Part II Projects 2012
Manufacturing single crystal graphene on dedicated substrates
Graphene has shown much promise as a material for next generation electronics due to its unique mechanical and electronic properties. A series of production techniques, including liquid exfoliation, chemical vapour deposition, etc. have been shown to generate different types of graphene. Chemical vapour deposition techniques are of particular interest for the controlled large area growth of graphene and graphene of pre-defined morphologies. However, a fundamental understanding of the graphene substrate interaction crucial for the tailored manufacturing of graphene suitable for industrial applications has yet to be developed. This project will investigate systematically of the reaction parameters in order to optimise graphene growth. It is expected that the findings will be published in peer reviewed journals, conference participation, and collaborative visits to industry are envisaged and will be encouraged.
Fast and facile synthesis towards tailoring functionalities of dedicated nanoparticles
The synthesis of monodisperse nanoparticles of transition metal oxides is of great interest since they display an extensive assortment of structures, properties, and phenomena. A multitude of procedures have been developed for their synthesis, unfortunately most are relatively expensive and time consuming. Recently, new techniques for the precise structural control of these nanoparticles were developed in house [Chem. Commun., 2011, 47, 4108] The aim of this project is to synthesise and characterise a range of transition metal /metal oxide nanoparticles using this fast and inexpensive method. The shape and size of the particles will be systematically varied to determine their effect on functionality. It is expected that the findings will be published in peer reviewed journals, conference participation, and collaborative visits to The Université Pierre et Marie Curie Paris are envisaged and will be encouraged.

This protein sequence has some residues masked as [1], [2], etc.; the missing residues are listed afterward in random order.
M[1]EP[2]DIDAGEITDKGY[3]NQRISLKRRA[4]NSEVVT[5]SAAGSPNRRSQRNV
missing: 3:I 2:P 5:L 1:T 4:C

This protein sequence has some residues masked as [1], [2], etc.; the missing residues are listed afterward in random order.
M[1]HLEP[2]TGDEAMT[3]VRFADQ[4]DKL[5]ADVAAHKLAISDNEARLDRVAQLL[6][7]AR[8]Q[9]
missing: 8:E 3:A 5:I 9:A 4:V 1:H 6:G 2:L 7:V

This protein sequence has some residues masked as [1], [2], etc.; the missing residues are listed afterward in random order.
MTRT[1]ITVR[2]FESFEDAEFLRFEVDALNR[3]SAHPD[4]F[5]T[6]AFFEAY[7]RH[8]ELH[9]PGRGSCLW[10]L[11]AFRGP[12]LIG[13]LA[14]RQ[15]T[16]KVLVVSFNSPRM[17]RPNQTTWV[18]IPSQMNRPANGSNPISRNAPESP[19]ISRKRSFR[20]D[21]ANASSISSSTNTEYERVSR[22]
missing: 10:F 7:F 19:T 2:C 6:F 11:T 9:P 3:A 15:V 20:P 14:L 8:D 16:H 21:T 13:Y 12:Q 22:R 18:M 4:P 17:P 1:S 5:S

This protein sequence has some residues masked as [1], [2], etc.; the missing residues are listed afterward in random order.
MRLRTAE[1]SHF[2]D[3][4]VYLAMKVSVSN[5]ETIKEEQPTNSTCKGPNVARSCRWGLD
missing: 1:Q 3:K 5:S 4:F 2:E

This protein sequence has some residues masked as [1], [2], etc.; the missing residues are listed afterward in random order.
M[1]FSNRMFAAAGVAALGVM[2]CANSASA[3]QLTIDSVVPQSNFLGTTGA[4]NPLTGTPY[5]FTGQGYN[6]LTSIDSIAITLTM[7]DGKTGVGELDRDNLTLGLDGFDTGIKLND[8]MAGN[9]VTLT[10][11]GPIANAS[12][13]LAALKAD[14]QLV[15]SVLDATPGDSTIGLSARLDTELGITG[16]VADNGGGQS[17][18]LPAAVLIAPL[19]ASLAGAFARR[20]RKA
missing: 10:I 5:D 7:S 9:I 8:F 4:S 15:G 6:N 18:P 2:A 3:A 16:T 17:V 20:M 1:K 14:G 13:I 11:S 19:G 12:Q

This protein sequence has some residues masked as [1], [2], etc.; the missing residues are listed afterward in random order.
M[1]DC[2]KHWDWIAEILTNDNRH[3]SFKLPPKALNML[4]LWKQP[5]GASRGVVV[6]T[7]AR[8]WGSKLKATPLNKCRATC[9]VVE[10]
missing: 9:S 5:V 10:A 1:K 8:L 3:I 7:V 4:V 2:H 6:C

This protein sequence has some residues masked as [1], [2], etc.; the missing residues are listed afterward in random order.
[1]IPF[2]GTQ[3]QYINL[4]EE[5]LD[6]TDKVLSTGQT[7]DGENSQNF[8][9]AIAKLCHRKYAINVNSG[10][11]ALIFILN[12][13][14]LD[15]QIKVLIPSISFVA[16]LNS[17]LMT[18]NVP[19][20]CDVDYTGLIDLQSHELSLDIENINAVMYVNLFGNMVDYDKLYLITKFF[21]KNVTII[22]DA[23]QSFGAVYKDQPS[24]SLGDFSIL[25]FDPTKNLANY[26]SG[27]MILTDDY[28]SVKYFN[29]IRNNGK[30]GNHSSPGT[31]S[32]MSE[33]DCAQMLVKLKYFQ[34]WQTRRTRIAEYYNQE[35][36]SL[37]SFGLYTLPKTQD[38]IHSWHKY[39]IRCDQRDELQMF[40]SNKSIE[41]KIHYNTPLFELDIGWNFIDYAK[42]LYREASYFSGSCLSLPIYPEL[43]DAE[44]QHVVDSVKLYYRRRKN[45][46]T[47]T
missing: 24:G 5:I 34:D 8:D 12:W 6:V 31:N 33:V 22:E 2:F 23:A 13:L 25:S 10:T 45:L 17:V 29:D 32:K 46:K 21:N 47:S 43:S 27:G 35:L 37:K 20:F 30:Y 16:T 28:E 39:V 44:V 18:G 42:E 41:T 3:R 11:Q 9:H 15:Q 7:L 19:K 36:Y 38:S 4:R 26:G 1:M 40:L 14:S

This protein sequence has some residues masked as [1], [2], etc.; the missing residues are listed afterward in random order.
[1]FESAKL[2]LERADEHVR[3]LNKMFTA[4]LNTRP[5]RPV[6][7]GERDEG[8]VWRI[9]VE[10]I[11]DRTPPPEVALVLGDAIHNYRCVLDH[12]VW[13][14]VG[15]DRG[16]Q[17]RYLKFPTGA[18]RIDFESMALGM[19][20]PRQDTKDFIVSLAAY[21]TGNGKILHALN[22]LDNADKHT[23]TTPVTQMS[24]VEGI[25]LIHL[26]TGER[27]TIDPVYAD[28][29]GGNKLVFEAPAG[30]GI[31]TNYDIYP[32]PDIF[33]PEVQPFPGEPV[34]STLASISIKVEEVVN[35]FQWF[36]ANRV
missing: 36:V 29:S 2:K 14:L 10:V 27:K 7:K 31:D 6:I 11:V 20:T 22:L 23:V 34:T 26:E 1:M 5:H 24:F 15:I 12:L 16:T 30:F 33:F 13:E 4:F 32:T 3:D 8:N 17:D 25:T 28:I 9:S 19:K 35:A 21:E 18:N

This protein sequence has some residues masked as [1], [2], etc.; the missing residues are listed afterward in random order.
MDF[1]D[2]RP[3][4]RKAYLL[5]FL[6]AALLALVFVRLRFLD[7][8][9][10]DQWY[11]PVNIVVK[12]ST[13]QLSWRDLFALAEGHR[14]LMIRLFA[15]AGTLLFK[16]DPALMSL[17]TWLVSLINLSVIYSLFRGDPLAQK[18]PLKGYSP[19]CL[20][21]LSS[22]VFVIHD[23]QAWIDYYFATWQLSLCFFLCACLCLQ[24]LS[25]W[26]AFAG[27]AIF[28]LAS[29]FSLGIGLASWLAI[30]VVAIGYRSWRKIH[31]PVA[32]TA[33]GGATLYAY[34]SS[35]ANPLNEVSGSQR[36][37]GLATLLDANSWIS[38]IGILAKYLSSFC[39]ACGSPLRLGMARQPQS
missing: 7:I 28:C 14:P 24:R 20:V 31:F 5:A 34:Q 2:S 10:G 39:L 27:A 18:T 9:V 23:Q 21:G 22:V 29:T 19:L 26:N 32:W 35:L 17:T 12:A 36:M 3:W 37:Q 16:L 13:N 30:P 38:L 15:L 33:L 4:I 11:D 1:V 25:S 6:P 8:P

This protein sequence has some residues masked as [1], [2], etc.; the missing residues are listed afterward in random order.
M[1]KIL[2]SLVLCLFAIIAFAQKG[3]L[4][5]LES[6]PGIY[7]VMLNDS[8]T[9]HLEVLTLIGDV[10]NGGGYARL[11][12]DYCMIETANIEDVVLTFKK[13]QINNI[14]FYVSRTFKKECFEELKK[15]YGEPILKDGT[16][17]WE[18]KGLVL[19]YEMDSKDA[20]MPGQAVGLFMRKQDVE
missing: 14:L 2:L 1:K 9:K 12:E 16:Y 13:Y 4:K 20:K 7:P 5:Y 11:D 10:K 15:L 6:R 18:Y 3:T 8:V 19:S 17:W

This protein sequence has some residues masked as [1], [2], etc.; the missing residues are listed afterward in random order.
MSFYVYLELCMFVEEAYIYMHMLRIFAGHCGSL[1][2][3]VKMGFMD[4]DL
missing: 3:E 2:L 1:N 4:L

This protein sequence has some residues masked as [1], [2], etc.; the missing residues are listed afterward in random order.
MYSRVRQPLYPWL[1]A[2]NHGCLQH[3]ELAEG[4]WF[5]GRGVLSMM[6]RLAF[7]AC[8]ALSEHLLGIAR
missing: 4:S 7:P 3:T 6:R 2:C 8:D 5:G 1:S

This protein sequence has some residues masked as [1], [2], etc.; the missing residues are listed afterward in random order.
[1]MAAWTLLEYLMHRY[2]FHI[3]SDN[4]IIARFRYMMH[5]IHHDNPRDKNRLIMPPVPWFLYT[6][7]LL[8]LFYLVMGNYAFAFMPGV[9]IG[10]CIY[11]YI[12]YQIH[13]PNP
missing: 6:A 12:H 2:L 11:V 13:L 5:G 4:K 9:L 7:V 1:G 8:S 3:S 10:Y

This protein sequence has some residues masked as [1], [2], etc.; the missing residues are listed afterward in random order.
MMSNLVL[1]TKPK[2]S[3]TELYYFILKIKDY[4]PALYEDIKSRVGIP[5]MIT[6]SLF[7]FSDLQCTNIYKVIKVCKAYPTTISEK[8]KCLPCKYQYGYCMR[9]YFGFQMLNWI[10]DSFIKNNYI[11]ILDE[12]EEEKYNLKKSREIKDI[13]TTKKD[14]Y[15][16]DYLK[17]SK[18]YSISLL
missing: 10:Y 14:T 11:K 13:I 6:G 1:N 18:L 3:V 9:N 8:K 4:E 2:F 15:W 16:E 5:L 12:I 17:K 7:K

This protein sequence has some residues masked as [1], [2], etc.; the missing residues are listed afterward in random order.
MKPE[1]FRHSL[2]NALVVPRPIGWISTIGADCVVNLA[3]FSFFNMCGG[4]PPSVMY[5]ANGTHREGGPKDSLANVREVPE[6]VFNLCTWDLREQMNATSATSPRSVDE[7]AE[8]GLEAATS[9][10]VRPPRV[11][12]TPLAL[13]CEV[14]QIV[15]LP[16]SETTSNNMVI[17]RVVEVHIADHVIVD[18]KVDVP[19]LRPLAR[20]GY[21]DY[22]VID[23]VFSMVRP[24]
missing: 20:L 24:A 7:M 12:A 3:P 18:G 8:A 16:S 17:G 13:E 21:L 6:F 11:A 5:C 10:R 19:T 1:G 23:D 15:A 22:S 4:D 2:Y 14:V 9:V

Novel routes to manufacturing layered inorganic nanomaterials
Cabon nanotubes, have attracted increasingly more attention due to their outstanding properties in recent years. Concurrently, other 1D nanomaterials such as, inorganic nanowires and nanotubes of other layered materials, such as MoS2, WS2, BN, have been explored. Recently, new techniques for the precise structural control of WS2 nanomaterials were developed in house. Larger laboratory scale production, however, is still scarce and needs to be developed in order to make these novel nanomaterials viable for further characterisation, manipulation and application. This project will be focusing on the development of novel routes to inorganic 1D nanomaterials using chemical vapour deposition techniques. In this project the student will work closely with other members of the group and the samples produced by the student will be an integral part of a collaborative project with Dr Michael B Johnston (Department of Physics) and Dr Kylie Vincent (Department of Chemistry). It is envisaged to publish the findings in a peer reviewed journal and conference participation will be encouraged.